After I’d dealt with my essential survival needs (what do you mean a latte isn’t an ‘essential survival need’?! Yes, punch me now – I should have stayed home, or gone on a cruise…) I was able to appreciate the quirks of Nukus a little more and found it kind of compelling. (My usual narrative arc it seems).
Here’s a few somewhat random (not necessarily Nukus specific) observations:
The main form of transport in urban areas are the locally produced Damas – tiny rebadged Daewoos ( might make interesting micro camper conversion!). They’re cheap and go everywhere- though as an idiot tourist you may not be able to get the right one that easily!
There’s virtually no petrol for reasons that I don’t understand so most vehicles run on gas (I don’t know technical details, I lost patience with the uzberweb during my googling!). This means all the passengers have to get out of taxis at fuel stops, which rather confused me the first time when I thought we’d just been abandoned half way to our destination. Larger buses carry gas canisters on their roofs.
The Uzbek developers seem to like large ugly buildings, like the soviets, but instead of modernist classics [have a look at this beautiful book, or borrow it from me! ], they build seriously fugly po-mo sometimes with central Asian decorative motifs [possibly some of them aren’t new, but reclad soviet blocks?] and they do like random colonnades:
As far as I can tell Uzbek train stations are ridiculously grandiose buildings in gated compounds (tying in with the above). You can’t go in without a ticket (buy your ticket from a separate building outside the station) so unlike in Russia and Kazakhstan, stations here are not a hive of activity full of useful stuff like shops and cafés and bankomats. This one had a reception room for visiting state delegations. Helpful!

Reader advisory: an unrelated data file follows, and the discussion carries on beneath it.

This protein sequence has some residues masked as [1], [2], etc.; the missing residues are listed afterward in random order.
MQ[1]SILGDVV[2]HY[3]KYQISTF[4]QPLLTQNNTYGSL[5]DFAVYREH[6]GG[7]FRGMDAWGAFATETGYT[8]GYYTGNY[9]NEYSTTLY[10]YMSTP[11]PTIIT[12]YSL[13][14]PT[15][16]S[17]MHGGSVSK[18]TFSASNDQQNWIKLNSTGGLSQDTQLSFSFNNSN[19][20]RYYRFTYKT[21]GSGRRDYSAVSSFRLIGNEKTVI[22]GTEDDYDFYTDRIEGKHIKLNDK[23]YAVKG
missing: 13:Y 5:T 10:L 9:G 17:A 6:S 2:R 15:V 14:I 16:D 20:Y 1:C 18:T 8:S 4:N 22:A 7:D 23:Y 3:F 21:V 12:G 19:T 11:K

And Bukhara [where I am now..]
Uzb has de-cyrillised but they still use alot of Russian words (eg vokzal) and older signs are still in Cyrillic.
Roads and pavements are in various states of (de) construction:
[photo when I can find it]
By the looks of things there was quite a spate of starting to build stuff a few years ago, but then maybe the money trickled out…
However Nukus had its moments:
Inside the bazaar everything seemed rather restrained and lacking the usual chaos:
Soviet era theatre:
Ubiquitous central Asian flower beds
What goes on in this building?
The now-closed Tashkent hotel looked ok!
Nukus’ main claim fame is this:
Not the building! But inside is the Savitsky Art Gallery, curiously intermingled with the Karakalpak state museum (actually maybe not so curious as the same man collected both the art and historical artefacts) . The vast collection of repressed avant-garde soviet art is due to Igor Savitsky; additionally there was some interesting Uzbek art, and I also realised that the region has various ancient desert fortresses of which, I’m ashamed to admit, I’d been completely oblivious. In the picture below, only the building on the left is actually in use – the rest are apparently new wings intended to display the rest of the art (only a fraction is currently displayed). They’re not open yet though – I don’t know the circumstances but there are so many ridiculous oversized buildings in Nukus that it seems criminal that space for all the works could not be found previously! [Actually may be due the fact that the local authorities apparently don’t like all the attention the gallery brings to Karakalpakstan! Which would be about right..]